Finding That Perfect…

Finding that perfect open source project to contribute to — hopefully easier than finding your soul mate.

This week I went on the hunt for potential contribution candidates. My goal was to find some opensource projects that I’ve used in my day to day life and whom also have the activity of an unearthed ants nest. Simply enough I judged this by the amount of open issues as well as any sign of recent life. Today I will introduce you to my personal short list of projects I intend to contribute to sometime in the near future.


Metamask is a browser extension which allows you to interact with dApps without running a full ethereum node. Specifically I am interested in their main repository for the extension itself which is written in JavaScript. While the documentation is not the friendliest I’ve come across I believe it to be straightforward enough for me to work on.

The reason I chose this project is because I have used it as a tool is the past. It is not only great for real world use but also as a development tool while building dApps. Furthermore, I’ve never worked on a browser extension before and I believe it would be interesting to learn the inner workings of such a complex one. For now, I only intend on working on smaller issues as the complexity of the project is a bit daunting. In this case, it is probably best to start with baby steps.


Hyper is an open-source command line interface which is built on web technologies. It is an incredibly flexible command line as it supports plugins and themes. It uses standard HTML, CSS and JavaScript to render this. Unfortunately there does not appear to be any documentation available, I will have to learn as I go. Their repository on GitHub appears to be very active. It is possible also that I venture into the xTerm repository as this is what is used to emulate the console.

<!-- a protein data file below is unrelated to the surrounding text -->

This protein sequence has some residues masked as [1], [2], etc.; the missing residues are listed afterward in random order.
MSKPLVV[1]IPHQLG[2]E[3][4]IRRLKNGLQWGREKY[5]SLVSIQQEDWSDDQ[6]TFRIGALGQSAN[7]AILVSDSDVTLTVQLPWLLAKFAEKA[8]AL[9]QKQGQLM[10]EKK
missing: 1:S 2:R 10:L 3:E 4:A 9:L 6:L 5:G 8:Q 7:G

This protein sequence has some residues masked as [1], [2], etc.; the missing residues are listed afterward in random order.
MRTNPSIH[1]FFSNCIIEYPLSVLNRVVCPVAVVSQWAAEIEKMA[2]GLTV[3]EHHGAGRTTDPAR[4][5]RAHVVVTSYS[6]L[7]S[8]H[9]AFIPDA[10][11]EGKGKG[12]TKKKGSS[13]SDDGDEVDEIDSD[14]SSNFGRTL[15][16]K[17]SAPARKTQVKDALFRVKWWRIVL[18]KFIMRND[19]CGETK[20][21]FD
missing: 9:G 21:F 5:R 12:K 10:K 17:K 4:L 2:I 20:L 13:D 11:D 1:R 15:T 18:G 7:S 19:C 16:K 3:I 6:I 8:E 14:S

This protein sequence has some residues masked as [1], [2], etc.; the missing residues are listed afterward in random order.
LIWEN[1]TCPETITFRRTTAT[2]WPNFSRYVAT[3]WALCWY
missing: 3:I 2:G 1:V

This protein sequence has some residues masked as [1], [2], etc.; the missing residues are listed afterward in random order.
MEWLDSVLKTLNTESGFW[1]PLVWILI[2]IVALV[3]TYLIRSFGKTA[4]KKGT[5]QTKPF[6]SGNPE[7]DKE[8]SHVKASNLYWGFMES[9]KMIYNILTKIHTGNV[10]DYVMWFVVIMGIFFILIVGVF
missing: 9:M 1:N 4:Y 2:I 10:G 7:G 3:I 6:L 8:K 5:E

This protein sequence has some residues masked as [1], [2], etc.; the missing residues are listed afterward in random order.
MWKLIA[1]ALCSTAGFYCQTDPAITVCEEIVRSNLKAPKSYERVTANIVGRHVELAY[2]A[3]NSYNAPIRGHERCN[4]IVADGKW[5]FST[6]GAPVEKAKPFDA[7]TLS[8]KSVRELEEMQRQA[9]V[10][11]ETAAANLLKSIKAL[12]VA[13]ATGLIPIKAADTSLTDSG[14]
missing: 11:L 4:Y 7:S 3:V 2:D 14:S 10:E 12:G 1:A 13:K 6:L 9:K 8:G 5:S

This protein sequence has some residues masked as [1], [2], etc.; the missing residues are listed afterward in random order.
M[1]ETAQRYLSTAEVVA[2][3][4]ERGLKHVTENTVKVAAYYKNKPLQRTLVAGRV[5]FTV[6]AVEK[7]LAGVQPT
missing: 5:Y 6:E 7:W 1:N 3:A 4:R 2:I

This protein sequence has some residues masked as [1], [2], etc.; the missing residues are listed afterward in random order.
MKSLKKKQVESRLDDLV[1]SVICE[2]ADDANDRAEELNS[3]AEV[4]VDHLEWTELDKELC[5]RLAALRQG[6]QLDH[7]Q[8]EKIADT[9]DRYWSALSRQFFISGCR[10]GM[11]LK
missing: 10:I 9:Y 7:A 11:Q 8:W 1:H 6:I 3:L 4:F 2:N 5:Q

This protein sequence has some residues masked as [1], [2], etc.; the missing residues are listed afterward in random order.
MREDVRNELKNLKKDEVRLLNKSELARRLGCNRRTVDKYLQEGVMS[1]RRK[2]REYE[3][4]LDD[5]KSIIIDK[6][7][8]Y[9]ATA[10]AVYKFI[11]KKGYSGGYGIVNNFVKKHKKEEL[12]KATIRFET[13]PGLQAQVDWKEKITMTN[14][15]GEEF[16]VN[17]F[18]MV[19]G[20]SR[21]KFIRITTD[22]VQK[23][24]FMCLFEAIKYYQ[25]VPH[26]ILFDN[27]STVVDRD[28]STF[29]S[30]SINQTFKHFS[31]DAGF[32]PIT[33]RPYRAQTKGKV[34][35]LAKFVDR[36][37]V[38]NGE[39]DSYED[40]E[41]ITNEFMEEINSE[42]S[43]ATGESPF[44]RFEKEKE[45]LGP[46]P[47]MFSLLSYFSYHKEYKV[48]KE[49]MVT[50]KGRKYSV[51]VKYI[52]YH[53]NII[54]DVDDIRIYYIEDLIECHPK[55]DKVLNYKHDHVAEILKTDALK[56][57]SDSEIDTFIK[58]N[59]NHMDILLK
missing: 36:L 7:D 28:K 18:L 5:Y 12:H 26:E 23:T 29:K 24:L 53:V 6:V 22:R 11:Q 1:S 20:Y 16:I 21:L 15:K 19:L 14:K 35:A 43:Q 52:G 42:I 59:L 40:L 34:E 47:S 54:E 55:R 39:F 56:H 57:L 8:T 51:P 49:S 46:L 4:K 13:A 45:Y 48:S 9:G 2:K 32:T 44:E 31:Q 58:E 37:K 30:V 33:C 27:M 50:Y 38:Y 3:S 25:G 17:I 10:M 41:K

I’ve chosen this project as it is my currently command line of choice. I enjoy that it has the ability to be customized as well as having tabs. The community looks very inviting as well.


Leiningen automates the process of setting up and building a Clojure project. At the moment it is the most widely contributed to Clojure project on GitHub and therefore I believe it is a good candidate. I use it regularly and it definitely makes the process seamless. The project has a contribution page which is very friendly and for me displays they appreciate their contributors. Up until this point I have never worked in a large Clojure environment and my experience is limited to ClojureScript web development. I am hopeful this will take me out of my comfort zone and allow me to develop best practices in Clojure.

I intend to write about my success and shortcomings in the following weeks regarding my Open Source contributions. Wish me luck!